Long Term Test: Honda Jazz - Pt. 1

By Byron Mathioudakis, 30 Nov 2015 Car Reviews

Buying new? We'll match you to the lowest dealer quote, get the best price for your trade-in and the lowest rate finance. Save thousands. Get started here.
Buying new? Get the lowest dealer quote, best price for your trade-in and lowest rate finance. Save thousands. Start here.
Long Term Test: Honda Jazz - Pt. 1

Time to paint the town with Honda’s redesigned light car.

Hondas and I go back decades. Even when I was a kid, my favourite toy was a 1:43 scale Z360. In high school the original City and CRX played starring roles in my demented daydreams, while the uni years had me yearning for an NSX (while also quietly coveting the low bonnet line of the exquisite Prelude 4WS that won our 1987 Car of the Year award).

But now I’m over all the old Honda nostalgia. I’m tired of the inevitable disappointment when a new model is tested and doesn’t live up to expectations. I want to live in the here with a Honda. I want to move forward and make memories in the now.  

After the brilliant Kuga Trend TDCI long-termer loaded with advanced driver assistance tech, swapping into a base-model B-segment hatch is exactly what this inner-urban dweller craves. I cannot resist a clever city car. Like the Z360.

The third-generation Jazz is a gentle evolution of the revolutionary original. The famous rear “Magic Seats” and high roof remain, only now the wheelbase is some 30mm longer, the body’s been stretched 76mm and the torsion-beam rear end is more compact, all for an unprecedented 1492 litres of available space. As both humans in my household are cyclists and Romy the Labrador prefers a low floor to gingerly step into, everybody should be happy with the Jazz’s genius packaging.

Honda Jazz Rear

Infuriatingly for my desire to see Honda in a fresh and progressive new light, however, the preceding model’s rear discs give way to drums and the 88kW/145Nm 1.5 single-cam i-VTEC is unchanged. Honda NZ offers a 1.3 as well as an all-new direct-injection 97kW/155Nm 1.5 (with a six-speed ’box), so why can’t the local mob? Perhaps because ours come from Thailand instead of Japan.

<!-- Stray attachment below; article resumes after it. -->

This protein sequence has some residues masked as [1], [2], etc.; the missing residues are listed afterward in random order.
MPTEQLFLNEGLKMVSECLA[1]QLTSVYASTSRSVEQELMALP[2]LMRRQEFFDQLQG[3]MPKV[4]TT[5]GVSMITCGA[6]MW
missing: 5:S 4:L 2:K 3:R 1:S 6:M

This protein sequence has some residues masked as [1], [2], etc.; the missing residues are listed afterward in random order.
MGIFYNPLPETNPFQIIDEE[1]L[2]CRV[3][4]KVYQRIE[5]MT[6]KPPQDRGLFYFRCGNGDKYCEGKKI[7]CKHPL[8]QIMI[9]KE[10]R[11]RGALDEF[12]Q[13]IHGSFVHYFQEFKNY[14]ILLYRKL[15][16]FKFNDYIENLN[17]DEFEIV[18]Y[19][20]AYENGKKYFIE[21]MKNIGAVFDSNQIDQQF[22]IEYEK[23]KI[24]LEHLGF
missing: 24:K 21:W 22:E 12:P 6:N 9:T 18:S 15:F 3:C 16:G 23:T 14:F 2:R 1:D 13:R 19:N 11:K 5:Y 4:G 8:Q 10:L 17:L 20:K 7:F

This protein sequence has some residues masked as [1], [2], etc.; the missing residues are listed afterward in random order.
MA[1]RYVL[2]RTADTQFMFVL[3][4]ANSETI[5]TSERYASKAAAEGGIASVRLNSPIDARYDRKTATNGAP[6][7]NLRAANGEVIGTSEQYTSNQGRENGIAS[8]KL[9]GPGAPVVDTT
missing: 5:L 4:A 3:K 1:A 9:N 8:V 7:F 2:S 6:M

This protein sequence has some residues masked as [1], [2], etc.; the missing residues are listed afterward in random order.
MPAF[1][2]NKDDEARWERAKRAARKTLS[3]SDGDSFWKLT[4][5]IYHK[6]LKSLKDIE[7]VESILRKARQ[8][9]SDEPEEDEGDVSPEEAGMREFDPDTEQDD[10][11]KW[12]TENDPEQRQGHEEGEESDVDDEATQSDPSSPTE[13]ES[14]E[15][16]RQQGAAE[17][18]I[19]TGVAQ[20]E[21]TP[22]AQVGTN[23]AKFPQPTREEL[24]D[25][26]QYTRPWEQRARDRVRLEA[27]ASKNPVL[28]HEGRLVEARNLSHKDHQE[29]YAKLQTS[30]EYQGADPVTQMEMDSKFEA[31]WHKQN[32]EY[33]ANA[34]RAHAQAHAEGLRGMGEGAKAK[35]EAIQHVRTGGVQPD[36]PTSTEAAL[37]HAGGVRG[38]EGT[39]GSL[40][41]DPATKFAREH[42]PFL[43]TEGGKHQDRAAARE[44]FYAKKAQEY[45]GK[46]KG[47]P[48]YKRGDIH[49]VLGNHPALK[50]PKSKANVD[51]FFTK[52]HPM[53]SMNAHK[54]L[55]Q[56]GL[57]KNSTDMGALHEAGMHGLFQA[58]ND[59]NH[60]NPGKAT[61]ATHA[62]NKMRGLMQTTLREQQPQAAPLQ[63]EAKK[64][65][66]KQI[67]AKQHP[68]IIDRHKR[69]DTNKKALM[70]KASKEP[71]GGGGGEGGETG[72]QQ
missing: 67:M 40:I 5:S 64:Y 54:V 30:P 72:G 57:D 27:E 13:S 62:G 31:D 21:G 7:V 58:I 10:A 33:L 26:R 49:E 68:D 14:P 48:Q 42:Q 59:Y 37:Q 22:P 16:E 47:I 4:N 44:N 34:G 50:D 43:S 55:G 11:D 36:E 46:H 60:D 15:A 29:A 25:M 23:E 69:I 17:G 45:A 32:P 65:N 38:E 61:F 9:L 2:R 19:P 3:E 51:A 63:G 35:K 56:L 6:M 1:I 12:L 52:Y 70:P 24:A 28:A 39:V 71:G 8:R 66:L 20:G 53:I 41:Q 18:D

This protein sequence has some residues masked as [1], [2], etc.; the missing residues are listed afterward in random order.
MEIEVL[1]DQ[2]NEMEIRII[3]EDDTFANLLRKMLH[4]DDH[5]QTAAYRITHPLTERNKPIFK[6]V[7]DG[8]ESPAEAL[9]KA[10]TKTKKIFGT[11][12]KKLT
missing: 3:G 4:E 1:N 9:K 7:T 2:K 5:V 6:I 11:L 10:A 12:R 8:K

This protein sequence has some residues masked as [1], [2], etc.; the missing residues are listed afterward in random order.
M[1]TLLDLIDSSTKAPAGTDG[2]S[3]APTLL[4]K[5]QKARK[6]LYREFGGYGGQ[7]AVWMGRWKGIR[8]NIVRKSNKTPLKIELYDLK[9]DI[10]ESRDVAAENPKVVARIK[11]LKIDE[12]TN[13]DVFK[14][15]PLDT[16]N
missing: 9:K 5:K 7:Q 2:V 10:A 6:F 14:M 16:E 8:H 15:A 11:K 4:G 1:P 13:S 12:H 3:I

At least the CVT transmission – in lieu of the standard five-speed manual ’box – is efficient enough to lop almost an entire litre off the official fuel consumption average (which is now 5.8L/100km).

In line with a complete redesign, much else has changed – a more aerodynamic body, a stronger yet 60kg lighter platform, overhauled electric steering and suspension – and the value equation has been improved. It may only be a base VTi, but our Jazz includes a reversing camera, modish touchscreen multimedia system, LED lighting, and integrated Bluetooth phone/audio streaming (at last) with 12-volt/USB/HDMI/MP4 outlets, six airbags, stability control, cruise control, reach and tilt adjustable steering, air-conditioning, a trip computer, electric windows and remote central locking.

Let’s see if the latest Jazz also comes with all that old-school-Hondas-are-better baggage. I have six months to find out.

This article was originally published in Wheels December 2014. 

Click here to read the full range review on the Honda Jazz.